Sunday, June 17, 2012

Changing Art, Changing Times: Part One: Getting at the Root

This post is long overdue.  There is a lot to share, so much so that it will take several blog posts to get it all out or else I'll overwhelm with an intimidatingly long blog post.  So bear with me as I try to be as clear as I can, with what is very difficult but important for me to express.

Sometime last summer I began to feel a shift in how I related to my artwork.  I think this shift started sometime earlier, but as often with deep, internal changes, the effects take longer to reach the surface.  When I realized that something was occurring, I tried to find some quiet time and solitude to read the messages coming to me, but this proved harder than I thought.  Not only was I experiencing a disconnect regarding the direction my art was going, but I also began experiencing strange physical and spiritual symptoms.  It was as though I was being rewired, but I didn't know into what or for what purpose.  Then, just as I was about to tackle this unsettling situation with more focus, my grandmother grew gravely ill.

Antony Galbraith DoAn Art copyright 2012 www.doanart.com
Root Chakra (detail)
Suddenly I found myself moving from Vermont back to New York state to live with my grandmother and care for her as she entered dying.  The next six months were devoted primarily to her care.  I spent a little time--when I had some free moments--contemplating the internal and external shift I was going through, but I was hardly enough to reach an insight. Despite the challenge of being a care giver, it was a rewarding experience and I am glad I made the move. After my grandmother's passing, I spent some time addressing the physical symptoms I had, but that was only one piece of the issue.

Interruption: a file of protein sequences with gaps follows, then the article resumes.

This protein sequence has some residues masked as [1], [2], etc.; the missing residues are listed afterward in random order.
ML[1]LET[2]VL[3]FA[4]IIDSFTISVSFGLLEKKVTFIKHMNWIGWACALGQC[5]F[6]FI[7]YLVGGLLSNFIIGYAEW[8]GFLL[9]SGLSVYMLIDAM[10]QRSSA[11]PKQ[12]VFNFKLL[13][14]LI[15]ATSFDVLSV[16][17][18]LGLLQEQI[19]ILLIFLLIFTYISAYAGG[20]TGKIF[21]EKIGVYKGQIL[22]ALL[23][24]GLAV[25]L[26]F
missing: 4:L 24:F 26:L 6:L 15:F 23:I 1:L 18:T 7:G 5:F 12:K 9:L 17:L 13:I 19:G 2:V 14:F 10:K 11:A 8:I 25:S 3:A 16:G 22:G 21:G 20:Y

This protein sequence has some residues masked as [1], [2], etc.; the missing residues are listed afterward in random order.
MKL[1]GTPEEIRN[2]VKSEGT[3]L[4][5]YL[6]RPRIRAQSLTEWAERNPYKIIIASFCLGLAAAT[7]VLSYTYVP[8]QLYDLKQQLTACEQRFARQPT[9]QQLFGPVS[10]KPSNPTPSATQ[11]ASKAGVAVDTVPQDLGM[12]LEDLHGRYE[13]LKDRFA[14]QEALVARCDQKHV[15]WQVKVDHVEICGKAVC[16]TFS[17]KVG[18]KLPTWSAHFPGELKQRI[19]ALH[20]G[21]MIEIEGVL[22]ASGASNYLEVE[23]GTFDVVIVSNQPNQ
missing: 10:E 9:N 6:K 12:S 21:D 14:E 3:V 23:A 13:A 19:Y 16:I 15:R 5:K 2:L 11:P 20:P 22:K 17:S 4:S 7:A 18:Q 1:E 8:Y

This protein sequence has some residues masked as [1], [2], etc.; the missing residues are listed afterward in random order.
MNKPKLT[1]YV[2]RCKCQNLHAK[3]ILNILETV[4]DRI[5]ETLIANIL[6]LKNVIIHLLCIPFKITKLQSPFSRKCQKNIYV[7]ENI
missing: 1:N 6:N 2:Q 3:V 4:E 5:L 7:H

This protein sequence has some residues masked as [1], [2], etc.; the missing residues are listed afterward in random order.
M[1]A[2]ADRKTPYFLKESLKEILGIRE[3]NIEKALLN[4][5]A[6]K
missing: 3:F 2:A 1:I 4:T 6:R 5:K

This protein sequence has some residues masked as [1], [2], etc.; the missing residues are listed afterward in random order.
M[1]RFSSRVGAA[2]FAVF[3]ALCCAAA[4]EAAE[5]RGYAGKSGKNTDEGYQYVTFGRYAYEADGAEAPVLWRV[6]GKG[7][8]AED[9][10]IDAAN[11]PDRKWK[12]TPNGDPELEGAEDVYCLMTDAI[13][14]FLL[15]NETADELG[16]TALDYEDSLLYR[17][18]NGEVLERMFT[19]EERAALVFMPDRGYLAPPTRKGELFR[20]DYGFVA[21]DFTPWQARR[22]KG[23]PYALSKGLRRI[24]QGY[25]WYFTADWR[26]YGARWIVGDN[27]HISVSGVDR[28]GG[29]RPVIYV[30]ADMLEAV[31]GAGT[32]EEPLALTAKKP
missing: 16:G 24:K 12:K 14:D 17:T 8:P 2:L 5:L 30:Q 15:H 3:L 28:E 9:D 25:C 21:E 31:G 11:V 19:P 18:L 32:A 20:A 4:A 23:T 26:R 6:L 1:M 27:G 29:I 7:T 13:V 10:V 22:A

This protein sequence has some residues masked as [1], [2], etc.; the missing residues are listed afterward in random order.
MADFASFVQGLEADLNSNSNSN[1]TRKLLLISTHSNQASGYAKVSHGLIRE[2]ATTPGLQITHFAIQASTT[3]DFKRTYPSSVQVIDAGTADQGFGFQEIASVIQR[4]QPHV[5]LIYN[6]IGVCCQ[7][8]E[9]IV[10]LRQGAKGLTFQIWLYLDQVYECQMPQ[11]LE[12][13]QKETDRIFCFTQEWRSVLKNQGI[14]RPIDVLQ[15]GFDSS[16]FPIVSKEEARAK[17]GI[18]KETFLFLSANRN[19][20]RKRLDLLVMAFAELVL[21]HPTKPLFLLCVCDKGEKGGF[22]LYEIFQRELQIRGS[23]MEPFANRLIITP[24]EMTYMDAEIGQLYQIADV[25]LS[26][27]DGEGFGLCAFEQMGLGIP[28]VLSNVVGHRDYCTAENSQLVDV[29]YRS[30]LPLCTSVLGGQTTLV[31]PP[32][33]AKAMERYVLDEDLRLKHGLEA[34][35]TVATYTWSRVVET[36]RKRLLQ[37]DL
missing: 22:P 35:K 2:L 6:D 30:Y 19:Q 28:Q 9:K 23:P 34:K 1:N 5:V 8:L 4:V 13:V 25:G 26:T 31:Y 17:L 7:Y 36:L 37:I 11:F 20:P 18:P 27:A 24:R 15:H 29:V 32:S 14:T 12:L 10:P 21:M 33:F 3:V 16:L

I now had to get back to understanding the artistic and spiritual crisis that went along with all this. 

Prior to all this, I was  beginning to feel unsatisfied with the way I was creating my art.  I began to feel part of a production line, where work was being churned out one after the other.  The pressure to prove my validity as an artist by continually producing new work began to weigh heavily on me.  

One reason for this heaviness, was that, as an artist, I work slowly, which is unlike how I do most everything else.  Yet, this time, when I slowed down, I found it difficult to listen to that inner, guiding voice that I had grown used to.  I strained and sat and grew uncertain about the art I was making. With either approach, I was working in a way that was not conducive to producing my best work. 

The other reason had to do with my dissatisfaction with consumer culture and its relationship to art.  Without my realizing it, I had shifted my art making into a consumer business, where product was beginning to become more important that any other aspect.  This focus on making something began to strain quality, process, spiritual connection and expression.